• Kyodo


Yokozuna Terunofuji won for the 10th straight day to stay perfect and take the sole lead at the Kyushu Grand Sumo Tournament on Tuesday as ozeki Takakeisho suffered his first defeat.

Mongolian-born Terunofuji, in his first meet as the sole grand champion, faced a tricky opponent in No. 5 maegashira Hoshoryu (4-6) but came up with one of his signature techniques — an arm bar hold — to immobilize the rank-and-filer’s arms at Fukuoka Kokusai Center.

Hoshoryu, the nephew of former Mongolian great Asashoryu, initially had a left underarm belt hold but was quickly forced to abandon it and had no answer for his larger opponent.

Terunofuji is on course for his sixth Emperor’s Cup and second straight after debuting as yokozuna in September.

Takakeisho, seemingly nearing top form after a neck injury in July, pushed Meisei (5-5) to the edge and managed to stay on his feet following the sekiwake‘s swing-down attempt.

But one strong thrust from Meisei forced Takakeisho to lean backward, and he had no room to counter the follow-up shoves from Meisei before he was pushed out.

No. 15 Abi (9-1) is now level with Takakeisho and hot on Terunofuji’s heels after battling past Tobizaru (5-5), navigating his way through stern resistance by the No. 8 rank-and-filer in a fiery encounter to claim a thrust-out win.

The former komusubi continues to impress on his return to the top makuuchi division after he was handed a three-meet suspension for breaching COVID-19 protocols in July last year.

Sekiwake Mitakeumi (8-2), meanwhile, suffered a damaging defeat at the hands of No. 4 Takarafuji (4-6). The two-time top-division winner gave away a left underarm belt hold to the rank-and-filer and showed no attacking threat before he was grappled out.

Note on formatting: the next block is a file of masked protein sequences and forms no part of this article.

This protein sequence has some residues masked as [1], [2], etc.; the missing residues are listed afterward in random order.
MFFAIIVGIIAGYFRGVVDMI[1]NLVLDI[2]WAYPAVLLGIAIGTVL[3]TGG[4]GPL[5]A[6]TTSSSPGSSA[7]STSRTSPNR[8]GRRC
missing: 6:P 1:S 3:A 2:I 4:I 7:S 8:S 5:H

The three wrestlers who started the day with two defeats all won to stay close to the leading pack. No. 6 Tamawashi easily thrust out No. 9 Aoiyama (3-7), while No. 12 Hokutofuji slapped down No. 16 Sadanoumi (6-4).

Yet it was No. 7 Ura (8-2) who drew the biggest cheer from the local crowd, with the rotund diminutive trickster finding himself wrapped up by larger No. 11 Kotonowaka (3-7) before he pulled off an under-shoulder swing down while backpedaling to grab the win.

Out of title contention, ozeki Shodai (6-4) was chased around the ring by No. 5 Takayasu (5-5) but eventually managed to get on the front foot and push out the former ozeki.

New komusubi Kiribayama (3-7) is on the verge of a losing record after being thrust down by No. 2 Onosho (4-6), while the other komusubi, Ichinojo (4-6), pushed No. 3 Myogiryu (2-8) from behind.

In a time of both misinformation and too much information, quality journalism is more crucial than ever.
By subscribing, you can help us get the story right.